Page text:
Assignments and Grading Policy
Participation in class discussions will determine 15 percent of a student's overall grade. The final examination, which will be comprehensive, is worth another 50 percent out of the total of 100, whereas a mid-term examination is worth 35 percent.
Converting number grades to letter grades:
97-100 A+ 83-86 B 70-72 C-
93-96 A 80-82 B- 67-69 D+
90-92 A- 77-79 C+ 63-66 D
87-89 B+ 73-76 C 60-62 D-
below 60 F
Finally, if you experience any difficulty in this course, please do not hesitate to come to me for help. I am available not only during office hours but also by phone, and I am always happy to clarify hard concepts, resolve any lingering confusion, or otherwise assist you in making this course enjoyable and rewarding.
Per University Policy S16-9, university-wide policy information relevant to all courses, such as academic integrity, accommodations, etc. will be available on Office of Graduate and Undergraduate Programs’ Syllabus Information web page at http://www.sjsu.edu/gup/syllabusinfo/”
Econ 235—Seminar in Monetary Theory and Policy
Fall 2014: Course Schedule
In addition to the above, the red Course Reader contains copies of or links to short, supplementary readings assigned for various weeks.
Optional Recommended Readings:
Money and Banking Texts
R. Glenn Hubbard and Anthony Patrick O’Brien, Money, Banking, and the Financial System, 1st edn. (Boston: Prentice Hall, 2012).
George G. Kaufman, The U.S. Financial System: Money, Markets and Institutions, 6th edn. (Englewood Cliffs, NJ: Prentice Hall, 1995).
Bennett T. McCallum, Monetary Economics: Theory and Policy (New York: Macmillan, 1989).
Roger LeRoy Miller and David D. VanHoose, Money, Banking, and Financial Markets, 3rd edn. (New York: McGraw-Hill, 1993).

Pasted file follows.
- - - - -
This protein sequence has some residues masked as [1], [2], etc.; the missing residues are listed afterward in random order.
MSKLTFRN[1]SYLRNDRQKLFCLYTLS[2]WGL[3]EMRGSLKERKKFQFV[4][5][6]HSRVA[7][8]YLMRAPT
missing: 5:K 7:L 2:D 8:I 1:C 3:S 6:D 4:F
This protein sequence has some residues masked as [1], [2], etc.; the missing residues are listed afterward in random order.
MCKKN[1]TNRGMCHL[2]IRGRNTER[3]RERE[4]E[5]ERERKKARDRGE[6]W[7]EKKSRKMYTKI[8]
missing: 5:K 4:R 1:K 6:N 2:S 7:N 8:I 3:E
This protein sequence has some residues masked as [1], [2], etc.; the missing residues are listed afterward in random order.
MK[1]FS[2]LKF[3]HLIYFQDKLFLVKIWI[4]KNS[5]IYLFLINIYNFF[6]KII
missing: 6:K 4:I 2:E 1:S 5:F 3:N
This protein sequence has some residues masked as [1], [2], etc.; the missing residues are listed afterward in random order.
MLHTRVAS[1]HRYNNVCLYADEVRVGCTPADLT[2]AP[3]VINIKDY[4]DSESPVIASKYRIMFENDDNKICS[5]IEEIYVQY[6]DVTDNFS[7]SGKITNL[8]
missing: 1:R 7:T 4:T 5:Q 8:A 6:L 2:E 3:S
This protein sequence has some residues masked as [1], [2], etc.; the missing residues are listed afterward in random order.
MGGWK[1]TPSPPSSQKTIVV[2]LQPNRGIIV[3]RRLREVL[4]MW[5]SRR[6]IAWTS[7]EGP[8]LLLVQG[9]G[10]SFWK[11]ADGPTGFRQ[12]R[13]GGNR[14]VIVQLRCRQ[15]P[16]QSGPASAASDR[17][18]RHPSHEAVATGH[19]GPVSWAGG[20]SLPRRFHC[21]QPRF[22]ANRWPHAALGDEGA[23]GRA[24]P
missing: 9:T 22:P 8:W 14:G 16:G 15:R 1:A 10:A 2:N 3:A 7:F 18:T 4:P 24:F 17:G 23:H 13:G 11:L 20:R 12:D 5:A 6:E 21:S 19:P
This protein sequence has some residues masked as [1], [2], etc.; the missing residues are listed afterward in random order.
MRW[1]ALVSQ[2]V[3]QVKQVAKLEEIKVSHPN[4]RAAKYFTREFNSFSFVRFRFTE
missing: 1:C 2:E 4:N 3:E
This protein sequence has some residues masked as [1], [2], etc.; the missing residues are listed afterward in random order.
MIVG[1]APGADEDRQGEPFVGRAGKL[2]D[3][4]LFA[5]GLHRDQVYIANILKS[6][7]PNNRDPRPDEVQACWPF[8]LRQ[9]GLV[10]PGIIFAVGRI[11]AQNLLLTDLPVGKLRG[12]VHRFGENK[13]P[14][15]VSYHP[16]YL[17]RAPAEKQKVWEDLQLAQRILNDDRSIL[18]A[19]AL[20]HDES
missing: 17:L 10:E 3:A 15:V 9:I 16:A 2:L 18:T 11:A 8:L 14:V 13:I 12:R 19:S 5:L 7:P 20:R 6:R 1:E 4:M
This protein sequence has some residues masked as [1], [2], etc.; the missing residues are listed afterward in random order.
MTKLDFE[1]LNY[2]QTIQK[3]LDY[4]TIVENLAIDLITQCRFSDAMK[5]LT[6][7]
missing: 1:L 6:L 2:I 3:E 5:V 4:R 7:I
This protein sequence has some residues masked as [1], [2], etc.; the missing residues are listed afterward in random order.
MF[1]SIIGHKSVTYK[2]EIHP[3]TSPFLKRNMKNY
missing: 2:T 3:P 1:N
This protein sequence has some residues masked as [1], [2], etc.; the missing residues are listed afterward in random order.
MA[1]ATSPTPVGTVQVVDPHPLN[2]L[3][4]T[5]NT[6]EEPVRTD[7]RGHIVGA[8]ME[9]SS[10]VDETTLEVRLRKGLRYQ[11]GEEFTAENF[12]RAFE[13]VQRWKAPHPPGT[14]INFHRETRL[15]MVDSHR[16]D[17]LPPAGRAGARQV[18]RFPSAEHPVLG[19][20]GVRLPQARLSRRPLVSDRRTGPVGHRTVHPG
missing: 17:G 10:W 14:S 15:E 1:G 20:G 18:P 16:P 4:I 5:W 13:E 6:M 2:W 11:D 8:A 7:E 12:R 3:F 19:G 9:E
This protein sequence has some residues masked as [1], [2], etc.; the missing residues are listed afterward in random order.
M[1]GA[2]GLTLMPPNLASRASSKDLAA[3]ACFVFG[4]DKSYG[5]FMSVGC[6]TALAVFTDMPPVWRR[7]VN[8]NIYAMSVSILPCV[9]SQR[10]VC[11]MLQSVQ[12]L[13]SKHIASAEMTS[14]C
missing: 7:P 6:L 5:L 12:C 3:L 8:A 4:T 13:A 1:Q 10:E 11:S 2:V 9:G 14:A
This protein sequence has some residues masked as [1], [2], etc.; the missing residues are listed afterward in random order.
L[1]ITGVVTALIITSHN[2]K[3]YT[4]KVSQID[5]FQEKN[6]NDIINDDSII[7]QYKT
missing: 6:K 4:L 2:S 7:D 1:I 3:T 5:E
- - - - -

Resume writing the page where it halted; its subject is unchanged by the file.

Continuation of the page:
Frederic S. Mishkin, The Economics of Money, Banking, & Financial Markets, Business School Edition, 4th edn. (Boston: Pearson, 2015).
Peter S. Rose and Milton H. Marquis, Money and Capital Markets: Financial Institutions and Instruments in a Global Market Place, 10th edn. (Boston: McGraw-Hill Irwin, 2008).
Marcia Stigum and Anthony Crescenzi, Stigum’s Money Market, 4th edn. (New York:
McGraw Hill, 2007).
Kevin Dowd, Competition and Finance: A Reinterpretation of Financial and Monetary Economics (New York: St. Martin’s Press, 1996).
Kevin Dowd and Richard H. Timberlake, Jr., eds., Money and the Nation State: The Financial Revolution, Government and the World Monetary System (New Brunswick, NJ : Transaction Publishers, 1998).
Milton Friedman, The Optimum Quantity of Money and Other Essays (Chicago: Aldine, 1969).
Milton Friedman, ed., Studies in the Quantity Theory of Money (Chicago: University of Chicago Press, 1956).
David E. W. Laidler, Taking Money Seriously and Other Essays (Cambridge, MA: MIT Press, 1990).
Miles Livingston, Money and Capital Markets: Financial Instruments and Their Uses (Englewood Cliffs, NJ: Prentice Hall, 1990).
Ludwig von Mises, The Theory of Money and Credit, rev. edn. (London: Jonathan Cape, 1934).
Don Patinkin, Money, Interest, and Prices: An Integration of Monetary and Value Theory, 2nd edn., abridged (Cambridge: MIT Press, 1989).